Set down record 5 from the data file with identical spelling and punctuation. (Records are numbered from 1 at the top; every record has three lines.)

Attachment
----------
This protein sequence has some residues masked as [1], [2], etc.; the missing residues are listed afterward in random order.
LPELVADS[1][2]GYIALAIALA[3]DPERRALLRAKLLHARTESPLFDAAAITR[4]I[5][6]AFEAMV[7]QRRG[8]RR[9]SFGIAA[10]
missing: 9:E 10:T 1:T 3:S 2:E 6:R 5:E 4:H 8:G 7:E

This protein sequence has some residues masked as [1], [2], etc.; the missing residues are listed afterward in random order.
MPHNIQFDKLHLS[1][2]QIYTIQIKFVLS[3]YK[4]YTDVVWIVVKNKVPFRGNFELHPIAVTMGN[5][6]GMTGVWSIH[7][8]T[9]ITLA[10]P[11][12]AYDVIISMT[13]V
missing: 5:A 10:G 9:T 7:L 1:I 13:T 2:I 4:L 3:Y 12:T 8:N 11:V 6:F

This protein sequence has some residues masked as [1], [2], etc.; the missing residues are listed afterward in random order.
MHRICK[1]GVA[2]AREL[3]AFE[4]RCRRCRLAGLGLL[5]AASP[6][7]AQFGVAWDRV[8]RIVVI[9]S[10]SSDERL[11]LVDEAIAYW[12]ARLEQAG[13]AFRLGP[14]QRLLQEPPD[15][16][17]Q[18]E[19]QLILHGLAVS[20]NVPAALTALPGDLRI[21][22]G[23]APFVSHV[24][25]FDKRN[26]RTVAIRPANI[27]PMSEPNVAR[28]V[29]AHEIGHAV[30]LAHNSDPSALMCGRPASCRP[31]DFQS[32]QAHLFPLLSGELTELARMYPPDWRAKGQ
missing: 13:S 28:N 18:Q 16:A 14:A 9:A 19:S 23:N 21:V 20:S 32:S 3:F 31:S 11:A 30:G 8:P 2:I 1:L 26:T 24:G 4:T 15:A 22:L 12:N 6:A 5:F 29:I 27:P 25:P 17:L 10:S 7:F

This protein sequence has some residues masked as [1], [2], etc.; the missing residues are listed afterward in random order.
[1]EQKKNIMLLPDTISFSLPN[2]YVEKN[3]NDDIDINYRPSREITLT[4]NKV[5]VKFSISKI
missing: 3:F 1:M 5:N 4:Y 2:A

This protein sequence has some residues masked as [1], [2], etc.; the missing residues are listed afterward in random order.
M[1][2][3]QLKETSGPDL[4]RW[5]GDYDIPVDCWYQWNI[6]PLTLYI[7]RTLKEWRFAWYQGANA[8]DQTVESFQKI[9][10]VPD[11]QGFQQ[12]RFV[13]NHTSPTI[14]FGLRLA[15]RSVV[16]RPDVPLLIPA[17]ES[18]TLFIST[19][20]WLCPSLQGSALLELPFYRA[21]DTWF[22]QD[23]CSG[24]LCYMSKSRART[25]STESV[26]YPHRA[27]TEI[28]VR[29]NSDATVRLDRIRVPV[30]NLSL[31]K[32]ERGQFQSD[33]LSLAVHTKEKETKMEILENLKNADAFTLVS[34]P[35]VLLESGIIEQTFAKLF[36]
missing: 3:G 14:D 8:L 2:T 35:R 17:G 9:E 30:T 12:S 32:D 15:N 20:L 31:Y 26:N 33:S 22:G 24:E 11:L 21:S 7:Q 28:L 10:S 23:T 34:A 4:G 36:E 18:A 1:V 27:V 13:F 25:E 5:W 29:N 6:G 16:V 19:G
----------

This protein sequence has some residues masked as [1], [2], etc.; the missing residues are listed afterward in random order.
M[1][2][3]QLKETSGPDL[4]RW[5]GDYDIPVDCWYQWNI[6]PLTLYI[7]RTLKEWRFAWYQGANA[8]DQTVESFQKI[9][10]VPD[11]QGFQQ[12]RFV[13]NHTSPTI[14]FGLRLA[15]RSVV[16]RPDVPLLIPA[17]ES[18]TLFIST[19][20]WLCPSLQGSALLELPFYRA[21]DTWF[22]QD[23]CSG[24]LCYMSKSRART[25]STESV[26]YPHRA[27]TEI[28]VR[29]NSDATVRLDRIRVPV[30]NLSL[31]K[32]ERGQFQSD[33]LSLAVHTKEKETKMEILENLKNADAFTLVS[34]P[35]VLLESGIIEQTFAKLF[36]
missing: 3:G 14:D 8:L 2:T 35:R 17:G 9:E 30:T 12:S 32:D 15:N 20:L 31:Y 26:N 33:S 22:G 24:E 11:L 21:S 7:Q 28:L 10:S 23:T 34:A 4:G 36:E 18:A 1:V 27:V 13:F 25:E 5:W 29:N 6:G 16:V 19:G